I’ve spent the past few weeks working my way through The Innovator’s DNA, a fantastic book on the traits of truly creative people by Jeff Dyer, Hal Gregersen and Clayton Christensen.
One of the key points that resonates with me is that innovators are constantly seeking out opportunities for intellectual collisions–interactions with a diverse range of individuals and ideas that can challenge assumptions and help to highlight new perspectives on old issues.
Think about that for a minute, would you?
Intellectual collisions ARE important to new thinking, aren’t they? I know that in my own professional career, the most innovative ideas that I’ve ever had were the result of interactions with others who saw things just a little bit differently than I did.
Heck, that’s the best part of working on a professional learning team.
But if exposure to a diverse range of ideas and individuals is essential for generating new thinking, shouldn’t we be doing more to teach our students specific strategies for generating their OWN intellectual collisions?
Shouldn’t kids be learning to:
- develop a deep awarness of their own understandings?
- analyze the diversity of the groups that they are a part of?
- efficiently design systems for introducing more diversity to their own studies?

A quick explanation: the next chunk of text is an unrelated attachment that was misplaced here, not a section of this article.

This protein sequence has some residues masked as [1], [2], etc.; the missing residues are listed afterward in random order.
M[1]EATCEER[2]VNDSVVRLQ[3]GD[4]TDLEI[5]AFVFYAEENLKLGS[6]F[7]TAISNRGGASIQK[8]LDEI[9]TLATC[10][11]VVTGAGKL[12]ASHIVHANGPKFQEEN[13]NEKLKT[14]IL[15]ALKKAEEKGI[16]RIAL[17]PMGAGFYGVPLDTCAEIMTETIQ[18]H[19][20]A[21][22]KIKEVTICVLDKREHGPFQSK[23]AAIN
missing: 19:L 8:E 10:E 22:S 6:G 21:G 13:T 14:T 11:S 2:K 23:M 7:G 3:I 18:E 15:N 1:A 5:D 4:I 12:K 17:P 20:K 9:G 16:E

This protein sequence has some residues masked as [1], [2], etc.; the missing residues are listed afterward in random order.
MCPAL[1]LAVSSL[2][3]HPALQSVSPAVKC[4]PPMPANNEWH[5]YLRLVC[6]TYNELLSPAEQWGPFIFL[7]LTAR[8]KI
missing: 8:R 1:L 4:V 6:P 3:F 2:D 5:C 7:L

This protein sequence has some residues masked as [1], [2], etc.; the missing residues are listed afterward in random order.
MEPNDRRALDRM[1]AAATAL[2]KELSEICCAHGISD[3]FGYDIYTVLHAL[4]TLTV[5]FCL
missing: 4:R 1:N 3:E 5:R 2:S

Better question: Do schools and teachers–who often spend their entire careers teaching the same classes in the same buildings with the same peers—have the expertise to teach students the skills necessary to be innovative and to generate their own intellectual collisions?
Best questions: If we REALLY cared about developing innovative thinkers, how would our classrooms need to change? How would our systems of student assessment and school accountability need to change? Who is responsible for leading these changes?
We constantly hear that the one advantage that Americans still have over international peers is our ability to innovate.
Can we maintain that advantage if we aren’t systematically showing our kids the specific behaviors of innovators?
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